There are an estimated 483,000 individual retirement account plans, covering 72 million participants, the Labor Department says. These accounts hold roughly $3 trillion in assets. Greater transparency couldn’t be more important.
The new rules are intended to ensure that the fees in 401(k) plans are reasonable. The Labor Department says it hopes that the disclosures will help investors compare various investment offerings and see how costs eat away at account balances.
Two main fees are extracted from 401(k) plans: investment management fees and administrative costs. Under the new rules, companies administering 401(k)’s — often mutual fund concerns — must provide employers who sponsor the plans with details of all fees associated with running the accounts. For example, fees for general plan administrative services, like legal work, accounting and recordkeeping, will have to be disclosed.
Plan sponsors are supposed to use this information to analyze whether the fees in their plans are too high. But they won’t have to pass along all of this data to participants. Instead, the sponsors will be required to calculate expense ratios for the investments offered in a plan, showing participants the charges per $1,000 invested.
According to a Deloitte/Investment Company Institute study released last November, the median 401(k) expense ratio was 0.78 percent. But the range of ratios is wide, the report noted: from 0.28 percent to 1.38 percent.
Expense ratios on 401(k) plans are supposed to be lower than those on investments offered to individuals. That’s because the combined assets in many retirement plans should be large enough to qualify for lower-cost institutional funds. In general, the greater the assets held in a plan, the lower the fees.
Brent L. Glading, founder of the Glading Group, a consulting firm that analyzes 401(k)’s, says he welcomes the disclosure requirements but fears that the new rules will confuse plan participants. Employers will have to work much harder to educate participants about costs and benefits of various fund offerings, he says.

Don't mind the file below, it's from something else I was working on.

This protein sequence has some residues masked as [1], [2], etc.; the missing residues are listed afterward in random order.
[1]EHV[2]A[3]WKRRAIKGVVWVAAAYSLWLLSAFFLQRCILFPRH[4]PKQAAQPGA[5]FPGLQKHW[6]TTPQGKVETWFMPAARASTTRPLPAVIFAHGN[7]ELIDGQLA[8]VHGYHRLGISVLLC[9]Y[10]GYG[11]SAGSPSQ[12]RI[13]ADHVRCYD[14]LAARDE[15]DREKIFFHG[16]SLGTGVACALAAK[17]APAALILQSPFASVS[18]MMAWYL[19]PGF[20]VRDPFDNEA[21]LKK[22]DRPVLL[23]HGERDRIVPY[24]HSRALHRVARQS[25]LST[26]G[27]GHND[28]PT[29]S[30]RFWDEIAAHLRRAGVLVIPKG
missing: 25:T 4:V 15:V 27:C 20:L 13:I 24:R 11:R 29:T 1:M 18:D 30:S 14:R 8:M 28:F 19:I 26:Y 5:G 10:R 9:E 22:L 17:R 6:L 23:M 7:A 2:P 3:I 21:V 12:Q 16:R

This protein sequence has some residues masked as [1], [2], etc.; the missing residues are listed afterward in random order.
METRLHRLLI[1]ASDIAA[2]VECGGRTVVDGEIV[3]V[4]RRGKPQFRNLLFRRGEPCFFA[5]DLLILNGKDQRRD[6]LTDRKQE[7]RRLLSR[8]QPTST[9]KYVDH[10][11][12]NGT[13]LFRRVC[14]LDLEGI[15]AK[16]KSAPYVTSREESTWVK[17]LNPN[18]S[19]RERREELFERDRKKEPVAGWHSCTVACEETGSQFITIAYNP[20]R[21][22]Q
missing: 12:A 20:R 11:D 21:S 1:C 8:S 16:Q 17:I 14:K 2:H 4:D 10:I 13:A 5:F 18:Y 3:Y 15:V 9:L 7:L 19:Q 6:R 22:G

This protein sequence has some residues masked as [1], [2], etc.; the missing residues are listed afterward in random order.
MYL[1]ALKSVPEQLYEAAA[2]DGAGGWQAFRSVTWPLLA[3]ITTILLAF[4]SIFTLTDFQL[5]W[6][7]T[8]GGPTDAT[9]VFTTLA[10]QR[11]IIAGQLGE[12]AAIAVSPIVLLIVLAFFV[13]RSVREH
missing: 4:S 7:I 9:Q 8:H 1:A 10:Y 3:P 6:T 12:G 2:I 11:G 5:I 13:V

Unfortunately, he adds, employers are not up to the task. “The disclosure is going to make index funds look better in some cases, and that’s fine,” he says. “But you will find many active managers with fees that are justifiable because their performance outperforms the index. It is clearly going to be the responsibility of the plan sponsor to help participants understand what it all means, and I am not sure they are prepared for it.”
If plan sponsors are to help their employees use the disclosures to make better investment choices, they have a lot of boning up to do. A study issued by the Government Accountability Office in April found that half of the 1,000 sponsors surveyed either did not know if they or their participants paid investment management fees or believed, incorrectly, that such fees were waived by service providers.
Investment management fees are a rather large cost to be unsure about. According to the Deloitte/I.C.I. study, these fees make up 84 percent of total 401(k) expenses.
Such ignorance might be understandable for sponsors of small plans, but large plan overseers can also be clueless. According to the G.A.O. study, 31 percent of large plan sponsors didn’t know whether they or their participants paid investment management fees.
The report also said 29 percent of plan sponsors did not know if their plans paid for trustee, legal or audit services.
If plan sponsors don’t even know that fees are levied, they are surely not putting any effort into aggressively managing the costs that their employees are paying in their 401(k)’s. The G.A.O. study confirms that.